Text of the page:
I’m having a quiet December writing a book and a script (and eating things I shouldn’t) and sadly my two latest plays, The Road and Going, Going, Goon have fallen off iPlayer so there’s not much to report bar…
I was recently interviewed by Stuart Goldsmith for his Comedian’s Comedian podcast. I’m now replaying the conversation in my head in the early hours and thinking about what I should have said. It will be released at some point in the future and it’s rather a privilege to have been asked.
I will be presenting The 7th Dimension (BBC Radio 4 Extra) every Saturday and Sunday, 6-7pm and midnight-1am between now and the New Year. The shows on December 29th and 30th will feature my tributes to those from the world of UK science fiction and fantasy who has passed away this year.
Some more CD commentaries for Doctor Who episodes have come out from those delightful and hard working fellows at Fantom Films. I have moderated chats with Darrol Blake, Susan Engel, Nick McArdle, Carolyn Montagu and John Lesson (with a bonus track featuring Shirin Taylor) on The Stones of Blood and with Ann Davies, Richard Martib, Carole Ann Ford, Spencer Chapman, Nick Evans, Peter Badger and Clive Doig on The Dalek Invasion of Earth. Details on these, and previous releases, here.
It’s the XS Malarkey Christmas Party on December 18th – food and karaoke and retro video games all on us, your favourite 21 year old independent comedy club in the vicinity of Oxford Road. The club then takes a break over Christmas but starts again in January 2019. Listings details are available at theXS Malarkey Website.
Quatermass and the Pit comes is still out on Blu-Ray – a great Christmas present for your favourite admirer of classic TV (it really is one of the best TV serials ever made). I have been working on the release, donating a large amount of photographic and audio material, as well as presenting the commentaries on all six episodes. Not many cast and crew survive, but if they do, we got them, and they have been spliced in with some recordings of my chats with those who are no longer with us. The film sequences have been remastered and they look extraordinary. It’s going to be a terrific release considering the age of the source material and is well worth a look.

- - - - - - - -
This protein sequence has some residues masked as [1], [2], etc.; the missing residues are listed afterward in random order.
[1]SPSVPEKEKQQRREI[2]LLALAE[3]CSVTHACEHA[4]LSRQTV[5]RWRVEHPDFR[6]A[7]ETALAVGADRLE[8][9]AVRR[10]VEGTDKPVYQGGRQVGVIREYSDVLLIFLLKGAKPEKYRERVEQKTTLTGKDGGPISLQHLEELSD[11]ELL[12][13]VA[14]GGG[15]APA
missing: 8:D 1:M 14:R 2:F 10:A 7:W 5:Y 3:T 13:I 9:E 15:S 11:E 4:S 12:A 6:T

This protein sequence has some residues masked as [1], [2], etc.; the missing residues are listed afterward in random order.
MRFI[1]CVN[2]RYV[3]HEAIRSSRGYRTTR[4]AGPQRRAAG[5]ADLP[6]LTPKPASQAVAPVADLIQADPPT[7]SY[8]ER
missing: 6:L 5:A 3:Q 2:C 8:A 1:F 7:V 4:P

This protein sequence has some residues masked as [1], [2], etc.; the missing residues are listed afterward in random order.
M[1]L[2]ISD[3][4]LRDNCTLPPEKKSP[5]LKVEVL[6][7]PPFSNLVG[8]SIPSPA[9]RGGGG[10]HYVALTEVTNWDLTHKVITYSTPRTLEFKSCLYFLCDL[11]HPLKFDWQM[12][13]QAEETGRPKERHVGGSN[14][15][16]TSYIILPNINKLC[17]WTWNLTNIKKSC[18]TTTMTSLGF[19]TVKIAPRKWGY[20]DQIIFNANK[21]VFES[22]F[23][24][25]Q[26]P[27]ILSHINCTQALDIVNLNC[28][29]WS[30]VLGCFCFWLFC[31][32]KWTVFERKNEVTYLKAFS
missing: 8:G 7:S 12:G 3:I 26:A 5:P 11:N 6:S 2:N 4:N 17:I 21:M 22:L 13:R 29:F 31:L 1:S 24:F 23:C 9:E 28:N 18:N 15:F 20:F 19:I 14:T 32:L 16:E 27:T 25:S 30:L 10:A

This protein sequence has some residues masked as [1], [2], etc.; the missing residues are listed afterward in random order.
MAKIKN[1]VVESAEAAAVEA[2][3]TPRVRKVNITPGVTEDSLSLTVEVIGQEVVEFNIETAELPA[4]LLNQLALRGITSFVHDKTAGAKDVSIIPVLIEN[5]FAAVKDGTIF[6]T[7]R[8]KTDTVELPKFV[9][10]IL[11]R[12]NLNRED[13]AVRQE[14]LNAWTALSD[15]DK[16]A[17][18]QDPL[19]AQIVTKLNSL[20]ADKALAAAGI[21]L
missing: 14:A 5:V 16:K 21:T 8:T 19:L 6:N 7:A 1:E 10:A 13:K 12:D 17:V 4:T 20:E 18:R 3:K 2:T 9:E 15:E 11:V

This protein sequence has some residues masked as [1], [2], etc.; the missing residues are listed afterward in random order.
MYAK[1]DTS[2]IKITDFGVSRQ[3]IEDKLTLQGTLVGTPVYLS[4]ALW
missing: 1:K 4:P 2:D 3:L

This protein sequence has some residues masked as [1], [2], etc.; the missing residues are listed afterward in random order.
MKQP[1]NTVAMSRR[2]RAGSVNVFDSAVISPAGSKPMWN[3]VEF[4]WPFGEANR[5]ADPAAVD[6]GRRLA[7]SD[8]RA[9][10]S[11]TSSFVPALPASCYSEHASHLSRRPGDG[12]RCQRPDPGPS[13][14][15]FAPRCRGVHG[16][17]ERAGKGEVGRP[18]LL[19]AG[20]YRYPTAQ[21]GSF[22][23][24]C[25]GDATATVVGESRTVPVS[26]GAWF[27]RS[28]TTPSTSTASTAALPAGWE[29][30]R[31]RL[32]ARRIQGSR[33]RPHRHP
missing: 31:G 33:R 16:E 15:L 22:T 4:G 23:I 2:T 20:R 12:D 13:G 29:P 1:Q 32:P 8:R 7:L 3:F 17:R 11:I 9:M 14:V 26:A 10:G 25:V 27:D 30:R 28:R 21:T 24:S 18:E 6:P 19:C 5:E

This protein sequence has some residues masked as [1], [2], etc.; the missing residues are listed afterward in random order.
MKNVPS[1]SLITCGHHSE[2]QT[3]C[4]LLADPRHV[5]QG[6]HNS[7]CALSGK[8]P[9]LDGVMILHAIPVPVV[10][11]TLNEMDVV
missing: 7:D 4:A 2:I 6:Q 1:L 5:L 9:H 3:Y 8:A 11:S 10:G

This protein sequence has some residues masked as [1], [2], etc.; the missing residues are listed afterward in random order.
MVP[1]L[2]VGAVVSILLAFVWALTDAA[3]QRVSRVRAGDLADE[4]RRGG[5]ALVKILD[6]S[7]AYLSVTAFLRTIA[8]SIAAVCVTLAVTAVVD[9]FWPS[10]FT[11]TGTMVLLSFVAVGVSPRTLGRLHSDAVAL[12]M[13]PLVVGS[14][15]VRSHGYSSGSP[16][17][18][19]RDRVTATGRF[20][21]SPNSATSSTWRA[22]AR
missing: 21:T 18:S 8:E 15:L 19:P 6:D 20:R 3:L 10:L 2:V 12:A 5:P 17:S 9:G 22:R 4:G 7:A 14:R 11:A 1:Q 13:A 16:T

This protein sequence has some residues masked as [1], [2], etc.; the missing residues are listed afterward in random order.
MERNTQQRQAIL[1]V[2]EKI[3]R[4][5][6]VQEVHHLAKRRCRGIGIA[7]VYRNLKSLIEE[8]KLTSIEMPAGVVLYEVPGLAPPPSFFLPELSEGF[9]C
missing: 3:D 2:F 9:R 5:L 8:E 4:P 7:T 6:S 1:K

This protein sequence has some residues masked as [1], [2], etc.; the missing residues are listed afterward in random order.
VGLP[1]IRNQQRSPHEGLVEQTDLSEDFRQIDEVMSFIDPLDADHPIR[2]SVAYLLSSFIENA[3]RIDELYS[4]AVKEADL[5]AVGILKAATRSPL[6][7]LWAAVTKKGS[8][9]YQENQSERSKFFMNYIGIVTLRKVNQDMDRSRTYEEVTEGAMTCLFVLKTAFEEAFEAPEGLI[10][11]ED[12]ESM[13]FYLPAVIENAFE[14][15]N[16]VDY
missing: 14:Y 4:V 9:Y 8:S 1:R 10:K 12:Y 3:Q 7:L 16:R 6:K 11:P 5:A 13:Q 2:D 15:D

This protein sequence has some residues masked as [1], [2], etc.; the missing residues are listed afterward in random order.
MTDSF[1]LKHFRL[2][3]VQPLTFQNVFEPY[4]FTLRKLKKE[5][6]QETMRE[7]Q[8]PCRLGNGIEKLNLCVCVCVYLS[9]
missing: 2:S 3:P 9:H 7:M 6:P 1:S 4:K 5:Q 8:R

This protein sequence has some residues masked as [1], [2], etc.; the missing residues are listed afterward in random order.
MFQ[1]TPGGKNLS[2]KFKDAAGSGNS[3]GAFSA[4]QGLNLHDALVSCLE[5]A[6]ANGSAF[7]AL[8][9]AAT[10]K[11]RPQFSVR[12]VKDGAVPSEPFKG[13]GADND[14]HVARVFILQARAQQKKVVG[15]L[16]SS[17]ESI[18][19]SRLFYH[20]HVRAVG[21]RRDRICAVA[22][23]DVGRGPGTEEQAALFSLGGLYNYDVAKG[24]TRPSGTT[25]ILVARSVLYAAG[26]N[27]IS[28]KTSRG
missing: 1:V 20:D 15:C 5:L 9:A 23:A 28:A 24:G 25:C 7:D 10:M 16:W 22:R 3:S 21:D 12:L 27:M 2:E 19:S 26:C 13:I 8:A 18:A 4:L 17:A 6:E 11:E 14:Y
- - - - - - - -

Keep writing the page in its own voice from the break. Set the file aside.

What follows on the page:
I have recorded some audios for the fabulous new entertainment producers Sound of Thunder who are making some delightful original content from a great talent pool. More details here. And they gave me an apple tree, the lovely people!
I have also made another documentary for the Doctor Who Blu-Ray range – A Weekend with Waterhouse finds me breakfasting with Adric and getting up close and personal with the man who played him. Chris Chapman is the superb programme maker behind this and a few more productions we are currently working on for later on in the range.
My Big Finish podcast Who’s Round is up and about again – recent interviews have included Clifford Rose, Janet Henfrey, Joanna Monro and David Graham. There are more to come, including a Christmas themed one with a very important member of the acting profession – the exact release schedule isn’t certain but keep an eye out here.
Oh and incidentally, A Happy Christmas to all of you at home 🙂
(Keep an eye out for my end of year Doctor Who In Memoriam which will materialise on New Year’s Eve)
(and actually, I said it was quiet but it looks quite busy when you write it down…)